La evidencia actual indica que los BCAA (particularmente leucina) aumentan la señal de SPM, sin embargo, una señal más potente no significa más SPM si todos los AAE no están presente. Es como intentar arrancar un coche sin combustible.
Para conseguir la SPM necesitamos todos los aminoácidos. Después de una comida con proteínas, nuestro cuerpo puede utilizar los AAE de la comida, pero entre comidas, en el estado post-absortivo, la única fuente de AAE es a partir de la descomposición de las proteínas musculares, por eso la proteína del músculo está siempre en un estado de rotación.
Si tomamos una dosis de BCAA muy grande sí reducimos DPM, pero eso significa que estamos reduciendo la cantidad disponible de AAE, por lo que como resultado también reducimos la SPM.


El lado bueno (más o menos)

Con una señal de SPM aumentada gracias a los BCAA puede que, en combinación con una comida rica en proteína, el efecto de la proteína resulte aumentado. Un estudio ha demostrado que una dosis de 5g de BCAA en combinación con 6.25g de proteína de suero tenían el mismo efecto en la SPM que 25g de proteína de suero solo.  
Aunque esto es interesante, si pensamos en el precio de los BCAA en comparación con el precio de proteína de suero o mejor todavía, COMIDA, ¿merecen la pena los BCAA? Recuerda que más no es necesariamente mejor, si añades más BCAA a tu batido de proteínas no significa aún más SPM.
Otro punto a recordar, como decimos en nuestro blog de BCAA e inmunidad, es que los BCAA compiten por el mismo sitio de absorción y normalmente el aminoácido en mayor cantidad (casi siempre leucina) es absorbido a costa de los otros dos.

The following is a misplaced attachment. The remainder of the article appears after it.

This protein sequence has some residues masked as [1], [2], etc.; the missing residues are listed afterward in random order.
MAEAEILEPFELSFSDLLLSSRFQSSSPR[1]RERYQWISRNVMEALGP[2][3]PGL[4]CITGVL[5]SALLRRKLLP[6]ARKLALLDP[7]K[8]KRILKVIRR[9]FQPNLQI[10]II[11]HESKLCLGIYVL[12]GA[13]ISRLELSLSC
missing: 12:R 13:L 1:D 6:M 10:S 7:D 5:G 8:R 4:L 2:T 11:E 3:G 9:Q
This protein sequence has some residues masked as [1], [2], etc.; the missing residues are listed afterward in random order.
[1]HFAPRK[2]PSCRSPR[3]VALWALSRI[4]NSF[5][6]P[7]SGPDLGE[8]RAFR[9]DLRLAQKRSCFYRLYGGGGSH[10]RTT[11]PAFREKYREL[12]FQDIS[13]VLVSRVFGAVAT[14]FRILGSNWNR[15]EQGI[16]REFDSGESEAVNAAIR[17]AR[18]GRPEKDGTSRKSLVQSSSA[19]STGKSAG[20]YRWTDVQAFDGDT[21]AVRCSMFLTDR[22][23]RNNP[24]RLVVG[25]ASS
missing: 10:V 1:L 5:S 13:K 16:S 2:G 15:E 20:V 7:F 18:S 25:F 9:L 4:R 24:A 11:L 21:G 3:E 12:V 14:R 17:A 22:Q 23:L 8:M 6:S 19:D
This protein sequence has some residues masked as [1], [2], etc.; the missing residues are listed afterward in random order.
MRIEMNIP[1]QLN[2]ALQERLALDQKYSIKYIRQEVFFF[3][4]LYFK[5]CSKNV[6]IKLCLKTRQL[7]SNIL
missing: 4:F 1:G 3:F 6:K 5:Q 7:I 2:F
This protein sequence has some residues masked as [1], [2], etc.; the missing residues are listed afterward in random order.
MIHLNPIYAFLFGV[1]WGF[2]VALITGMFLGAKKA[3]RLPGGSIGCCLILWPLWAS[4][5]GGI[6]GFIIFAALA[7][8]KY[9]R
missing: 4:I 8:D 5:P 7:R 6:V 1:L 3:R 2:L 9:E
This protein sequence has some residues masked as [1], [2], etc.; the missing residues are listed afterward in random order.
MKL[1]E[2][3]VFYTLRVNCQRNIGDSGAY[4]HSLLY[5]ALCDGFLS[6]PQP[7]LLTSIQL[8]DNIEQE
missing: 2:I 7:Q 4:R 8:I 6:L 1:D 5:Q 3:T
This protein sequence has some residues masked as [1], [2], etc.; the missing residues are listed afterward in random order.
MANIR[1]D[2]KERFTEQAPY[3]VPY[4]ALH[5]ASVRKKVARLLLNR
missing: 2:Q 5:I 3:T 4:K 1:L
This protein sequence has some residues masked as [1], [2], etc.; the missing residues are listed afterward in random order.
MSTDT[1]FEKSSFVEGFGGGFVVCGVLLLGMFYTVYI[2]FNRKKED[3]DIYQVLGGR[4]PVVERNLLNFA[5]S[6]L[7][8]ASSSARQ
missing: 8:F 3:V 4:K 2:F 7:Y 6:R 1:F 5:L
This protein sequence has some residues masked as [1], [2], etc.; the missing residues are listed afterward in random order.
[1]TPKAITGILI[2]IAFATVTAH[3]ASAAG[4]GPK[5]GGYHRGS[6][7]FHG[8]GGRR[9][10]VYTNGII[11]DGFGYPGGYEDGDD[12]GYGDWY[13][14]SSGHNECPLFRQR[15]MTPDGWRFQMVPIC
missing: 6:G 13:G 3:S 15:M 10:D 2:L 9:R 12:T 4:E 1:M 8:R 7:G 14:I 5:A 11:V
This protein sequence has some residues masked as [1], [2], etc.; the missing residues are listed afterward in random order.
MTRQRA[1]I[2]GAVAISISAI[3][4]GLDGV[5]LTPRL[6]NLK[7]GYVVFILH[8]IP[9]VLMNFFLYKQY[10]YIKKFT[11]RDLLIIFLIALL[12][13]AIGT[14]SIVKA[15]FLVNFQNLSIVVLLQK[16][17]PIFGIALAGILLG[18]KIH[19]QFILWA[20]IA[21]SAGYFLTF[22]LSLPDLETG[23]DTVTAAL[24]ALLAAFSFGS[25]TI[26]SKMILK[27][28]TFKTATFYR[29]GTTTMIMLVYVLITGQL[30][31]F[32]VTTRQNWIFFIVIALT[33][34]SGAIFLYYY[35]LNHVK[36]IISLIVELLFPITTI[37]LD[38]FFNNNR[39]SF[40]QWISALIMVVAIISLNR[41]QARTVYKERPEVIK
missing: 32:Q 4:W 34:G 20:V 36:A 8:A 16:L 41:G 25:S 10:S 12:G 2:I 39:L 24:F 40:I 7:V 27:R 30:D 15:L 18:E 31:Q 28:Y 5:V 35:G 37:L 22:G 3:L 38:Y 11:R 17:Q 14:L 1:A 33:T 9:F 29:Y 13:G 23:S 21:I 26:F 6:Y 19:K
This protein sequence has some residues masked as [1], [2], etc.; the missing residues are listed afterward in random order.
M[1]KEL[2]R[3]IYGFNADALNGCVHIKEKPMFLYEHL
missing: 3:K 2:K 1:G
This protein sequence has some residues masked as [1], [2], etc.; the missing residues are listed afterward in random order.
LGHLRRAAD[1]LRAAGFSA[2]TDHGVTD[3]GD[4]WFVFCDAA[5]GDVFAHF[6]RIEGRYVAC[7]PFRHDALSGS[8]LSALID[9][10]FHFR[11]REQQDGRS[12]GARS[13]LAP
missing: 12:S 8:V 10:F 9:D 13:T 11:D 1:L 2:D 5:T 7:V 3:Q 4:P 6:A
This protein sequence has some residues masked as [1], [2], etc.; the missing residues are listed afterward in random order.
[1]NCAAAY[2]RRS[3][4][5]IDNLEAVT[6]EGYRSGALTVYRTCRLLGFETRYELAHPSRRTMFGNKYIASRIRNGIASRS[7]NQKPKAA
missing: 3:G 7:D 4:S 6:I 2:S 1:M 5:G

Conclusión

No solo hay una falta de evidencia que demuestra un efecto anabólico de los BCAA solos. El autor concluye que sin la presencia de una fuente de AAE (a través la comida o de la DPM), no es posible para los BCAA aumentar la síntesis de las proteínas de musculares. Nuestro consejo es: olvídate de los BCAA y asegúrate de que tu dieta tiene una buena cantidad de proteínas de fuentes animales y vegetales.     

Si quieres saber más sobre nutrición deportiva visita nuestra web. www.gabinetederueda.es   

lunes, 11 de septiembre de 2017

BCAAs: Are they really worth it?

Branched chain amino acids (BCAAs) are in some way the creatine of the 21st century, what I mean by that is, that they have become the “go to” supplement for every gym goer. Strength and endurance enthusiasts alike are sold the idea that BCAAs are an essential component of their nutrition regime because they supposedly induce an anabolic/avoid a catabolic state in humans.
Whereas creatine now has decades of convincing research behind it, can we really say the same about BCAAs?
This post will summarise the recent review by Robert Wolfe in the Journal of the International Society of Sports Nutrition. I strongly recommend that you read the full paper (link here) after you have read the main points below.

First, a quick recap on amino acids. There are 20 amino acids in total, 9 are essential and 11 are non-essential. The term “essential” means that the body cannot synthesise these amino acids so we must obtain them from food. Of the 9 essential amino acids (EEAs) 3 of these are called the branched chain amino acids (BCAAs) these are, leucine, isoleucine and valine.